The Mender

And I kissed him then. But it wasn’t like our old kisses, snatched from the buzz beneath our feet. When we kissed, it was like we had just stolen all the most precious, most beautiful moments from the world, gathered them up and packed them into eachother’s lips to savour for ourselves.

But no, this kiss wasn’t like that.

At first, when he touched me, I thought it wasn’t that special. I didn’t feel that electric snap that everyone else cried over. I didn’t feel my legs turn to jelly, my head didn’t spin, my heart didn’t race, my stomach didn’t flutter. I didn’t feel any of these reckless clichés that I swam through daily to find some explanation for it all. He didn’t seem to have any effect on my body at all. But I soon realised that it wasn’t because that fire wasn’t there; I had no feeling whatsoever. I was sealed, like a new toy that’s been packed into an impenetrable layer of plastic. People had tried to break through before. They had grabbed and torn with greedy hands, desperate to break me out of my packaging and play with me. But none had succeeded yet, and I was simply thrown back onto the shelf in frustration.

He was calm. He saw that what was inside was worth the time and patience. With careful hands, really, full of care hands, he ever so gently edged his way along the seals of plastic, peeled off the tape, steady, steady. And finally, after working day and night, to day to night again, he freed me. But I wasn’t ready for it, for this blinding razor-edged world of colour and light and air, and I shattered.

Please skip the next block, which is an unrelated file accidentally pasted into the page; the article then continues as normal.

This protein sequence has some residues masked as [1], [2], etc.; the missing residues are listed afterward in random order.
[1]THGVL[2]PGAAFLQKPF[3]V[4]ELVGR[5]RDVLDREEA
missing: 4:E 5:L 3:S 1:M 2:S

But still calm. Still patient. He studied me, lying in pieces on the floor. He didn’t sigh, cover his face with his hands and despair over his wasted time trying to fix something that was just too broken. Instead, he knelt down slowly, inspected the pieces silently, analyzing, adjusting, his mind clicking through options and methods and techniques. He took his time. He handled piece by piece, examining every twist and turn, until finally he knew the best way to approach me. He took out needles and threads, selected the finest of both, and began to sew the parts of me together until I was whole and perfect in his hands. And he cherished me. That’s when I began to feel him. All of him, through and through, the smooth and the rough, and the sensation was like smashing glass windows of a skyscraper one by one, each more dizzying than the last.

But one night, I saw the strength of the feeling waver, for a split second, like one of our candles. Just once. Briefly. But it was enough to plunge me into terror, because I saw the same flicker in his eyes. I knew instantly that he was preparing himself to depart.

You’re not done yet! I shouted. I still need you! I’m not fixed yet! I smashed my body with hammers, threw myself from windows, desperately trying to re-break myself to make him stay and fix me once more.

I look at him now, my mender, but he sees nothing of the same back in me. I can’t fix him. So I kissed him then.

The kiss said, You’ve ripped me out of my shell! You tore me away from my safe cage and now I have nothing to protect me! Now I am bare and exposed to everything and it’s all sharp! It said, you can’t leave me like this.

It said, there’s a darkness coming. It said, I’m scared. It said, there’s nothing pulling you in except for black holes. It said, I know what you think about when all the lights are turned off and you think you’re alone. But you’re never alone. It said you’re never alone now. It said please, please don’t leave me. But he still did.

He was a mender. But now I was mended.

It said goodbye forever, now.

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